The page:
Now is a good time to go over the entire assembly with your tube of urethane adhesive/sealant and do some sealing. Go around joints and gaps and do your neatest job of ìcaulkingî. Pay attention to the wood floor area from underneath the chassis. Any gap or joint anywhere will give moisture a chance to penetrate. This sealing will also add a bit of structural integrity to the assembly and reduce vibration of the flooring and side walls.

If you are using our molded one piece rear door, you may decide to assemble it next. It is only a couple of pieces. Temporarily check the fit of the rear door. Install the rear latch using the supplied hardware. The locked position is when the latch is horizontal. Now install the aluminum angle positioning piece along the bottom edge of the door. This aluminum angle piece is to help align the rear door when you close the trailer up. I like to install the piece such that when the door is put into place and locked, the back of the door sticks out just a bit from the back of the trailer top shell. I think it looks better that way. You can use pop rivets or pan-head screws to attach the piece. Now support the door in position while temporarily installing the rod lock from inside the trailer. You should mark the rods so that when the rod lock is in the horizontal position (locked), the rods will be through the holes in the rear rib that you will drill later. Cut the rods at the appropriate length while the rods are more or less horizontal. Taper the ends of the rods a bit. Do not cut them too short! Measure twice, cut once. (Perot). Now you will need to make up supports on the inside of the door to hold the rods. The rod lock comes with tiny brackets that you can use to accomplish this. You will need to fasten/glass a couple of blocks or brackets to the inside of the door that will securely hold the rods away from the inside of the door. Install them so that the rods will strike somewhere in a solid part of the rear rib in the trailer top shell. They should also be installed as close to the outer edge of the rear door as possible. Now you can drill the 2 holes into the rear rib for the rods. But Before you drill the holes, be sure to install any trim or seal that you wish to have on the door or rib, so that the holes will line up properly when you close the door.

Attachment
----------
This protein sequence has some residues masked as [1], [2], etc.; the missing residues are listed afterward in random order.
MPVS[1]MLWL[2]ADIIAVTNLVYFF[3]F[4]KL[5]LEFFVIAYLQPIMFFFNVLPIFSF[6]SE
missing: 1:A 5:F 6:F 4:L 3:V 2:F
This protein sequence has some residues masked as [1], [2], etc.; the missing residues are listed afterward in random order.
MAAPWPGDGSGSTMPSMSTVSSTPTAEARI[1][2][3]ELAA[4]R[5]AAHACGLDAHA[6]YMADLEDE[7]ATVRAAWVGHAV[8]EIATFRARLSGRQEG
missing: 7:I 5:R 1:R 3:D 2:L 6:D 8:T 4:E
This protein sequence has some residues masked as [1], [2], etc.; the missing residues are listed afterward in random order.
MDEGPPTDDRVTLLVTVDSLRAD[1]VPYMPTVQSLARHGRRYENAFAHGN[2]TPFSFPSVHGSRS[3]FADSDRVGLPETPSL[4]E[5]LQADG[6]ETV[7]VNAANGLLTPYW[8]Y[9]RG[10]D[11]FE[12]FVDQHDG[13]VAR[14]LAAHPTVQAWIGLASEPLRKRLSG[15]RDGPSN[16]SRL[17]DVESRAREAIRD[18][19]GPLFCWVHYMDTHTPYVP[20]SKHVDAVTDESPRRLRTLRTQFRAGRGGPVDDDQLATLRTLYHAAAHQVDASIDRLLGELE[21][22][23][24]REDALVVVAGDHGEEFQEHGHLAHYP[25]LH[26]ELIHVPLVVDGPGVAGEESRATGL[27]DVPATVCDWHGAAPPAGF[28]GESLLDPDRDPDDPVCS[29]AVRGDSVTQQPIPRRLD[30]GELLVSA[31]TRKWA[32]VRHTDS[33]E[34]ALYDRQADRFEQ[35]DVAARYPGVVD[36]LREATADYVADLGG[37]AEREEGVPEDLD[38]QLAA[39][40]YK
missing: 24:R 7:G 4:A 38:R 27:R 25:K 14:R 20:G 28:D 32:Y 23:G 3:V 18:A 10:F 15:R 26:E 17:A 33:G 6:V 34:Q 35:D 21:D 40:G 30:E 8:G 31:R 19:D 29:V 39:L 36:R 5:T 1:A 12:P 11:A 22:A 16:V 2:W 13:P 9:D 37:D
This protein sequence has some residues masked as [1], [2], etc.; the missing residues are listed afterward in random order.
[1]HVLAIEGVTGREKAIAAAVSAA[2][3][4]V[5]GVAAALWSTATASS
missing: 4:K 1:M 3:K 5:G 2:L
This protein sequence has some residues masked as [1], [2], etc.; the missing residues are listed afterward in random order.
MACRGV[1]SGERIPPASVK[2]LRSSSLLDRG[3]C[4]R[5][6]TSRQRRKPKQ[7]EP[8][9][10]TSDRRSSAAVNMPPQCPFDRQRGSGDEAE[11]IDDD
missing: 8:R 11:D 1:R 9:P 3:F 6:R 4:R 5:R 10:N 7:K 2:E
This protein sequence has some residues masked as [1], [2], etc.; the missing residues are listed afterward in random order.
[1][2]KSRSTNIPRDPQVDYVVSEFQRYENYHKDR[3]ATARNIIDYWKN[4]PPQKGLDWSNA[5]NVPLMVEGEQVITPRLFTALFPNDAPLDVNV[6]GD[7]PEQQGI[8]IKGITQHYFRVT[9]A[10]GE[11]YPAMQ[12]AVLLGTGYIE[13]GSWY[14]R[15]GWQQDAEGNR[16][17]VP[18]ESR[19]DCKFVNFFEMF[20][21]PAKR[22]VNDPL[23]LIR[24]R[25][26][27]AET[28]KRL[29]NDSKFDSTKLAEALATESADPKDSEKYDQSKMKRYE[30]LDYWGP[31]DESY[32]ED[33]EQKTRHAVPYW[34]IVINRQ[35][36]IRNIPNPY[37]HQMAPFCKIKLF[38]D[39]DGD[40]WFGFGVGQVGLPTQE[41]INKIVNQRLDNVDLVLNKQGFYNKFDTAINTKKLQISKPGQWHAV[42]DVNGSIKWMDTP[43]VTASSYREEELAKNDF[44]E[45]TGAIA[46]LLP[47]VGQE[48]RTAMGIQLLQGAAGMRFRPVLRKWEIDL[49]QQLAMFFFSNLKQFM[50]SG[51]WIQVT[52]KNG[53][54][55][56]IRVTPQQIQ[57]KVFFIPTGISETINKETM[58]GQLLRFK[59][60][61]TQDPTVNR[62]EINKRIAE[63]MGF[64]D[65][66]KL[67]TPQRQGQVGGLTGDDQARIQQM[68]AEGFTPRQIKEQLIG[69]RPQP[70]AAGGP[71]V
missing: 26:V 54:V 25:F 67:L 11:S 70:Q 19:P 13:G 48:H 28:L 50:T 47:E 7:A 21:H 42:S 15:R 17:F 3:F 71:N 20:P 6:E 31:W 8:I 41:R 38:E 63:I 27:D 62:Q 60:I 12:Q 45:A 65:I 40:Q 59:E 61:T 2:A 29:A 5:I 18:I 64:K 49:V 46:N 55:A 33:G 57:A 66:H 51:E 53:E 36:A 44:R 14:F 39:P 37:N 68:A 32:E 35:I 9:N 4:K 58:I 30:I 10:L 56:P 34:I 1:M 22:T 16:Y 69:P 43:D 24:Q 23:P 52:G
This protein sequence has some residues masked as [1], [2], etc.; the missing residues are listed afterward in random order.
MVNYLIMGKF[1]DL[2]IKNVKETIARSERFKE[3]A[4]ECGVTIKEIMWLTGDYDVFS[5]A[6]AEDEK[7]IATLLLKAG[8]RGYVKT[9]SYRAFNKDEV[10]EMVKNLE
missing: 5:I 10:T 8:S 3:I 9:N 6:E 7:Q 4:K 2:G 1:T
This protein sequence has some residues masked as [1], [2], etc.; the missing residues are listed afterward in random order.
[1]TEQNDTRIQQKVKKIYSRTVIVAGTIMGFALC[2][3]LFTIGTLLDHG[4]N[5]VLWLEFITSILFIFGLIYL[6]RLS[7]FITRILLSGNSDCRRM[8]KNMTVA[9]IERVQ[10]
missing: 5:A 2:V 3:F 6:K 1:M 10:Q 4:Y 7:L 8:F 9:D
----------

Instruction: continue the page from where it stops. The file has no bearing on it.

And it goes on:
The front door is next. You can install the latch and hinges on a bench before it is put onto the trailer. Install the hinges at the back of the door. Just use your common sense here for width placement. Make sure that the hinges are installed so the hinge pins are all the way to the edge of the door, and make sure that the hinges themselves are square. The front latch main hole should be drilled right where the dimple is, near the front edge of the door. Center up the door in the front of the trailer and drill the holes for the hinges. Install the spring struts and the front seal. If the seal is the flapper type (self explanatory), then the flap goes to the outside. You may need to cut just a bit the edge of the flapper seal at the corners. Install the latch cam and check the door to see how it closes. You may have to do adjustments to the cam.

You can now put the black trim piece on the exposed edge of the fiberglass top shell at the rear of the trailer. Do a dry fit and trim the piece before you commit to the adhesive! Run a small bead of black urethane adhesive inside of the trim piece and press it into place. Clean up any excess adhesive with acetone and clean rags.

You can install fenders now. If you have bought our fiberglass or plastic fenders, you can use 7 large head pop-rivets for each fender. Leave enough room for suspension travel of the axle.

The installation of the lights is up to you. If you buy our light kit, we will give you separate guidelines to help out.

All of the above procedures can be accomplished in less than 2 full weekends. HONEST! Just have enough space to work and a helping hand now and then. If you have any questions or comments, please let us know.

This completes the basic kit assembly procedures. The internal fittings will vary from glider to glider. A number of customers have chosen to use their old fittings, or design new ones. We can also supply almost everything else to finish out the kit.

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For more information contact:
Gaines Composite Fabrication
1930 Dorsey Road
Marietta, Georgia 30060 USA
Telephone: 770-499-7755
Fax: 770-499-9131
Email:: composites@mindspring.com
 
Copyright© 1999 Gaines Composite Fabrication. All rights reserved.
 
Updated 2/1/99